Your insurance company should be able to tell you why it expects you to make and keep these records. As noted above, there is no legal requirement on continual monitoring, and HSE does not advise it on a routine basis. Your insurance company will rightly be concerned about its liability should your workers develop ill-health; you can identify your steps taken to minimise risks and prevent ill-health by means of your risk assessment and evidence of the practical actions you are taking.

6) What about the ‘tool timers’ and ‘vibration meters’ that can be bought?
There is nothing wrong with using these devices, it’s just that there is not generally a need for one to be issued to every worker, or attached to every tool. As noted above, continual monitoring and recording of vibration exposure is not a requirement of the regulations, nor does HSE advise that it is a sensible thing to do on a routine basis.
It is worth noting that some devices that are sold as ‘vibration meters’ do not measure the vibration exposure of workers or the vibration magnitude need to estimate exposures – they may only measure the amount of time that a tool is being used, so similar to a stopwatch. Any system used to determine risk from hand-arm vibration should be based on either exposure in m/s2 A[8] or exposure point, HSE guidance document L140.

7) Do hand-arm vibration measurements need to be taken “on the tool”? (NEW)
Yes – Hand-arm vibration measurements should be made with the transducer firmly attached to the vibrating surface. Hand-held mounts are not generally recommended, but may be used with care such that you ensure there is good and continuous contact with the vibrating surface. Any measurement away from the palm of the hand or where the measurement position is on the back of the hand, fingers or wrist is unlikely to provide reliable measurement. Further advice is given in BS EN ISO 5349-2:2001. There is currently no wrist or glove mounted device which measures vibration suitable for use in a vibration risk assessment.
If a hand-arm vibration measurement system is to be used then it should measure according to the requirements of BS EN ISO 5349-1: 2001. This standard specifies that vibration measurements shall be made on the vibrating surface at the point where the vibration enters the hand (or hands). In addition to the measurement methodology standard any equipment used to measure hand-arm vibration magnitudes should comply with BS EN ISO 8041:2005.
It is important that measurements are not carried out in isolation. You should be confident that the measurements you obtain are reasonable for the machines or tools being used. Verification of results by comparison with data from other sources is strongly recommended, eg HSE guidance, machine manufacturers, trade associations etc.

8) I want to use a ‘tool timer’ monitoring system; does it have to be mounted on the tool? (NEW)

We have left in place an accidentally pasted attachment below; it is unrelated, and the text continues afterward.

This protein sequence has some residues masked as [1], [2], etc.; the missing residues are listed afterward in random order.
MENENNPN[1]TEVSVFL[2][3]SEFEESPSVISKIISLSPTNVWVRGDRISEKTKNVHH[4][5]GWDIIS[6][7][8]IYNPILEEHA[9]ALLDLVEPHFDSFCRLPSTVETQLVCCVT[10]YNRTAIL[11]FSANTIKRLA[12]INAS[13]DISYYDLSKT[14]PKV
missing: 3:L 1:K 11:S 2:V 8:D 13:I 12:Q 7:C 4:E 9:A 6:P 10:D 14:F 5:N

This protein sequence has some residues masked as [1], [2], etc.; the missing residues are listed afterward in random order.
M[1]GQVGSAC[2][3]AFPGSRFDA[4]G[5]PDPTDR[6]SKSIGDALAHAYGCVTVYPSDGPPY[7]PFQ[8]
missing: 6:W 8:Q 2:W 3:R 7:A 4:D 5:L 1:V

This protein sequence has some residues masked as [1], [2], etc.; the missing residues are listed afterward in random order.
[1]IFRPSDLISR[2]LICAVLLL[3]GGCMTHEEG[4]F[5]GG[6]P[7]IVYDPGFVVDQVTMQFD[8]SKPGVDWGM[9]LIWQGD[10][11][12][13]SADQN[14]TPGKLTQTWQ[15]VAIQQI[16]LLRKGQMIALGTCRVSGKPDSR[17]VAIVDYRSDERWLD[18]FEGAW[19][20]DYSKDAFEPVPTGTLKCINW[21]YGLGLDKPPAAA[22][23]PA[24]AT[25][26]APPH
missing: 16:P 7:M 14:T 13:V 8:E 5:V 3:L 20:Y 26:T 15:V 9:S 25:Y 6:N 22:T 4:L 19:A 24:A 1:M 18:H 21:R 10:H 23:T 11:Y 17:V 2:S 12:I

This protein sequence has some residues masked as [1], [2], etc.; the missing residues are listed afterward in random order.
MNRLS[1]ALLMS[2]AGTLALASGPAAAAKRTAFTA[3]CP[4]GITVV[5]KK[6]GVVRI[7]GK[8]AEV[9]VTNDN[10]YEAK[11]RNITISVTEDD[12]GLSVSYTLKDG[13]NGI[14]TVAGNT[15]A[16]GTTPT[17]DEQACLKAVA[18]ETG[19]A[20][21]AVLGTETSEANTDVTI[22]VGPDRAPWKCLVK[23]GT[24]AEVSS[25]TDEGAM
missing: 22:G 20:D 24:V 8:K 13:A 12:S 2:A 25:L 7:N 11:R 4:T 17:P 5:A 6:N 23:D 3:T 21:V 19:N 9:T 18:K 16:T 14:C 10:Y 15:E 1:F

No – The location of a time monitoring system can be on or off the tool as long as the following criteria can be achieved:


Leading experts in print, promotional clothing, staff uniforms, branded merchandise and PPE. Involution is your brand partner for promotional marketing and workwear, a one-stop-shop for your branded marketing needs for any business size and industry.

  • it is capable of logging all of the time each tool is in use and the individual’s total vibration exposure
  • the system estimates vibration exposure using vibration magnitude data from a reliable source that gives representative data of the tool, handle or workpiece in use.

Ernie TaylorHealth & Safety ConsultantRead More by this author

Related Legal Updates

Can my employees tell me it is too hot to work?

Bosses should make sure they are doing all they can to keep their people cool, especially in areas where machinery might generate extra heat.

Managing Home Workers’ Health and Safety

The guidance published by the HSE about home working has been redesigned and expanded to provide more detail on straightforward actions to manage the homeworkers’ health and safety.

Site Supervisor Fined After Worker Suffered Serious Injuries

Remind your Managers and Site Supervisors about their delegated responsibilities for health and safet

HSE update – Control Of Substances Harmful to Health (COSHH)

COSHH requirements will be particularly relevant for any business running a repairs workshop.

Aiming for excellence – 10 Targets for your own risk assessments

We all recognise and understand that risk assessments are a statutory requirement.

Employer Sentenced After Oil Drum Explodes

Fined £80,000 and ordered to pay costs of £8,167.

Fall into a vehicle inspection pit leads to serious injuries

A very costly rescue operation and subsequent prosecution of the employer.

Get in touch

Complete the form to get in touch or via our details below:

01480 455500

Vinpenta House
High Causeway

By submitting this quote you agree to our Terms & Conditions and Privacy & Cookies Policy.

This site is protected by reCAPTCHA and the Google Privacy Policy and Terms of Service apply.